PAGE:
Hearing Loss Symptoms in Social Settings
Hearing loss is the third most common health condition among older adults, following heart disease and arthritis. It happens gradually, so hearing loss signs are often subtle.
Many people develop adaptive behaviors—or habits—to help compensate for the hearing loss in social settings. They may not even realize they’re doing it!
Behavior #1: Social Bluffing
Those with hearing loss often practice ‘social bluffing’, or pretending to hear. They might behave in a way that feigns understanding of what was said. For example, a person with hearing loss may smile and nod along, or respond with vague expressions such as ‘that’s interesting’ or ‘uh-huh.’ They often take cues from other people’s reactions in the room, too, such as laughing along if they notice other people are laughing.
Behavior #2: Lip-Reading and Body Language
Another common, but subtle hearing loss behavior is learning to read a person’s lips—as well as facial expressions, hand gestures and body language—to help fill in the gaps. Those with hearing loss may start to rely on these visual cues to clarify what was said, and may turn to face the speaker more directly to better observe them.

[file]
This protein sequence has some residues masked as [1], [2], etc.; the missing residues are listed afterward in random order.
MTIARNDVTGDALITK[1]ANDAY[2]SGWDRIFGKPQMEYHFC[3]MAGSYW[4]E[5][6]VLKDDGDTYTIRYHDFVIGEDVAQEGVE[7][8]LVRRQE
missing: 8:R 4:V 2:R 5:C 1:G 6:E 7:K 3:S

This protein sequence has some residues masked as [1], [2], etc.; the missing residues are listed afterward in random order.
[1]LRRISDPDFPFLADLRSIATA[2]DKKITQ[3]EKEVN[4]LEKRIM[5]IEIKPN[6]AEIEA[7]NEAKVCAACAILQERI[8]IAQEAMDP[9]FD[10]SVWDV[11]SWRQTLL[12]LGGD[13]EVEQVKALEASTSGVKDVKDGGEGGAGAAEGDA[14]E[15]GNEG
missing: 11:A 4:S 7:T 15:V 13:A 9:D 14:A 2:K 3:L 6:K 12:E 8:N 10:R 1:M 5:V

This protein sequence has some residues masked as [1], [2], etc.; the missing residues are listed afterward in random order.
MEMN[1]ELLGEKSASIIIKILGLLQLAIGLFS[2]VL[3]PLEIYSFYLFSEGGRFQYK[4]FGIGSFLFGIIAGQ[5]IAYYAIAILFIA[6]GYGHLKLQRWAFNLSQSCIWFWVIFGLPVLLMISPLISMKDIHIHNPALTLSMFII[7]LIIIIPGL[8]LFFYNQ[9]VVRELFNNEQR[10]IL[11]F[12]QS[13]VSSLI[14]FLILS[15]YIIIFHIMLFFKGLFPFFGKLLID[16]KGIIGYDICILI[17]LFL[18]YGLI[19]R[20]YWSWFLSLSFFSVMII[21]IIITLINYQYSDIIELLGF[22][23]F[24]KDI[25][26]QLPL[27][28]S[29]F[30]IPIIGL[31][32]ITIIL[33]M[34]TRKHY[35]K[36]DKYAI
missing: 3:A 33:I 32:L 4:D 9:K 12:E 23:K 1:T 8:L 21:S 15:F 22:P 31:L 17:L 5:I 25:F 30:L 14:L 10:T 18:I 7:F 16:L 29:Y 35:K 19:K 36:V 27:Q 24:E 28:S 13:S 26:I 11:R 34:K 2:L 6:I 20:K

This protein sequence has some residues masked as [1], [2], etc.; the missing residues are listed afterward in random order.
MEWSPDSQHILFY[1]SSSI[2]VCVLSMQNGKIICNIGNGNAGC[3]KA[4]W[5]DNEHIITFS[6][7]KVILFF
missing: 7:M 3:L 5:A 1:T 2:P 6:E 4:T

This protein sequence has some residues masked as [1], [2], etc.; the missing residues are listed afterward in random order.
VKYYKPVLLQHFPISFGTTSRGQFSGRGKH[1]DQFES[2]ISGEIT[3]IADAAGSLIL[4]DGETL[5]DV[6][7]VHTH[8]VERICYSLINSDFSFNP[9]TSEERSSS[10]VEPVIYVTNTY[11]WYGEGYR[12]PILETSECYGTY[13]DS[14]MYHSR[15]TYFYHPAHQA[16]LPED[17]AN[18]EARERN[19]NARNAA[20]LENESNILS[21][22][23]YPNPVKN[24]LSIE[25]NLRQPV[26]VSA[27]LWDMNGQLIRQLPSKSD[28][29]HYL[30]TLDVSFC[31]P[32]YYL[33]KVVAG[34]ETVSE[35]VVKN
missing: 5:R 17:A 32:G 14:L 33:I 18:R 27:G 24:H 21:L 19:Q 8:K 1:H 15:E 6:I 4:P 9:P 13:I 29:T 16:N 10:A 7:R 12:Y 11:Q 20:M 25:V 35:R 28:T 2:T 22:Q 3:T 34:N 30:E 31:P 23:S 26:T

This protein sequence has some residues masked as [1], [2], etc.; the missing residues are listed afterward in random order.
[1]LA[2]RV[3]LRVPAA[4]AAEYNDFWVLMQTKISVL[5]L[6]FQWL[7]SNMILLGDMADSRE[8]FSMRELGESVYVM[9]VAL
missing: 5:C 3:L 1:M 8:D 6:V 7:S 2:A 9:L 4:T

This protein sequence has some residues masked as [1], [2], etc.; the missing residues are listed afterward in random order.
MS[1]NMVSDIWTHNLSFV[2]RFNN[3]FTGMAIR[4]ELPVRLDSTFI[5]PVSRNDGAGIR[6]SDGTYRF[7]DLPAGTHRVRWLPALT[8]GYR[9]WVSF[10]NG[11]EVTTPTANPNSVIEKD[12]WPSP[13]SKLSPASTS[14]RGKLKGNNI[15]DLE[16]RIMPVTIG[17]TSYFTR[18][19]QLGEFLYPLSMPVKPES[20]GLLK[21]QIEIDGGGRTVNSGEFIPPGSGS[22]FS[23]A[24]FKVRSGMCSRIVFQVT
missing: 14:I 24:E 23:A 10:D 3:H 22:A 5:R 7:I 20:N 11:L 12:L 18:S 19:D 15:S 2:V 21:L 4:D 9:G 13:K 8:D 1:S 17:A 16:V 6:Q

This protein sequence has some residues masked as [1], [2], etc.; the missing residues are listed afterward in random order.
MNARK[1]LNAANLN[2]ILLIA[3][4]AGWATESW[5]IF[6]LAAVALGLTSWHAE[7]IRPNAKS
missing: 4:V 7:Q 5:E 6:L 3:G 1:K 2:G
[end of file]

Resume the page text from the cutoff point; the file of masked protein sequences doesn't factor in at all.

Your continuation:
If any of these symptoms of hearing loss sound familiar, it’s okay—you’re not alone. However, it might be a good time to get your hearing tested by a Miracle-Ear hearing care specialist—who can help determine the degree of hearing loss, if any, and whether hearing aids could help.
Does this sound familiar?
Do you find yourself reading lips or nodding along in conversation? If so, take our free online hearing test to see if hearing aids could help you.